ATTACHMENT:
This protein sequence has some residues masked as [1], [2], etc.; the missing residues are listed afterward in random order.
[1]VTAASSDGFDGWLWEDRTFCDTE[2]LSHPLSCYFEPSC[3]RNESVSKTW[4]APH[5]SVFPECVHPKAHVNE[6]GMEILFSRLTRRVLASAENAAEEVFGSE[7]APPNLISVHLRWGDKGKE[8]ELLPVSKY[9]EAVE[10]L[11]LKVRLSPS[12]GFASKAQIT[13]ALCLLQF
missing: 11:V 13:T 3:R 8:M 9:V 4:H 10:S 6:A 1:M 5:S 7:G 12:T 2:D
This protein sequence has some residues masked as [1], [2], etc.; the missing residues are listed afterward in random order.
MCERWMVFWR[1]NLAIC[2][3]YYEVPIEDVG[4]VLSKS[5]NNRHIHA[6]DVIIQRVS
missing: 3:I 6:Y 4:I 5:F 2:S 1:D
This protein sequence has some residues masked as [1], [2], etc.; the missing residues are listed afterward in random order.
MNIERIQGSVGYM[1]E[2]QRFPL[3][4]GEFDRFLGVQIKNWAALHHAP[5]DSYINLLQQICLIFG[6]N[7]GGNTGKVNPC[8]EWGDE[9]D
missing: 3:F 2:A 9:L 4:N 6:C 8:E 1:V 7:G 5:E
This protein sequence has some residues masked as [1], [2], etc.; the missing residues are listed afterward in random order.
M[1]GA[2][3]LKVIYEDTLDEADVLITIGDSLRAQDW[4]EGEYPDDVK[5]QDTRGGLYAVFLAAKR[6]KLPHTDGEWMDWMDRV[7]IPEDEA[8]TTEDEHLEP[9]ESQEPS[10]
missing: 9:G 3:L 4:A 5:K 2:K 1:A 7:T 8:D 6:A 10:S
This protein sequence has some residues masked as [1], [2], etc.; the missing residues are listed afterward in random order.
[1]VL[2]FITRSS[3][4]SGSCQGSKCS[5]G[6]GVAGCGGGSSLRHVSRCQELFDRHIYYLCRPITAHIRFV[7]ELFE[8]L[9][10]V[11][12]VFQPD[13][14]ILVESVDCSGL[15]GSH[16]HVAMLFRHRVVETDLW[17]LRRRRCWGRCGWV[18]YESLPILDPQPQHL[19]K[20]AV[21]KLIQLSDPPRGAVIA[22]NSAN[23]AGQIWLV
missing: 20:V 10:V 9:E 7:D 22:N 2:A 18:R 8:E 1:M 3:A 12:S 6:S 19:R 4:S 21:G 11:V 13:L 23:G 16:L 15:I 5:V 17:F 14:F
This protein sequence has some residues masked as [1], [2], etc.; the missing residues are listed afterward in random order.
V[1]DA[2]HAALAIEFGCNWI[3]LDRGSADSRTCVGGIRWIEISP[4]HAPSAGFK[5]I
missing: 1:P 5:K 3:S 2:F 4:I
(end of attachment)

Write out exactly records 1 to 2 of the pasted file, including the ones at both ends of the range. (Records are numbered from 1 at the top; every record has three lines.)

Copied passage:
This protein sequence has some residues masked as [1], [2], etc.; the missing residues are listed afterward in random order.
[1]VTAASSDGFDGWLWEDRTFCDTE[2]LSHPLSCYFEPSC[3]RNESVSKTW[4]APH[5]SVFPECVHPKAHVNE[6]GMEILFSRLTRRVLASAENAAEEVFGSE[7]APPNLISVHLRWGDKGKE[8]ELLPVSKY[9]EAVE[10]L[11]LKVRLSPS[12]GFASKAQIT[13]ALCLLQF
missing: 11:V 13:T 3:R 8:M 9:V 4:H 10:S 6:A 1:M 5:S 7:G 12:T 2:D
This protein sequence has some residues masked as [1], [2], etc.; the missing residues are listed afterward in random order.
MCERWMVFWR[1]NLAIC[2][3]YYEVPIEDVG[4]VLSKS[5]NNRHIHA[6]DVIIQRVS
missing: 3:I 6:Y 4:I 5:F 2:S 1:D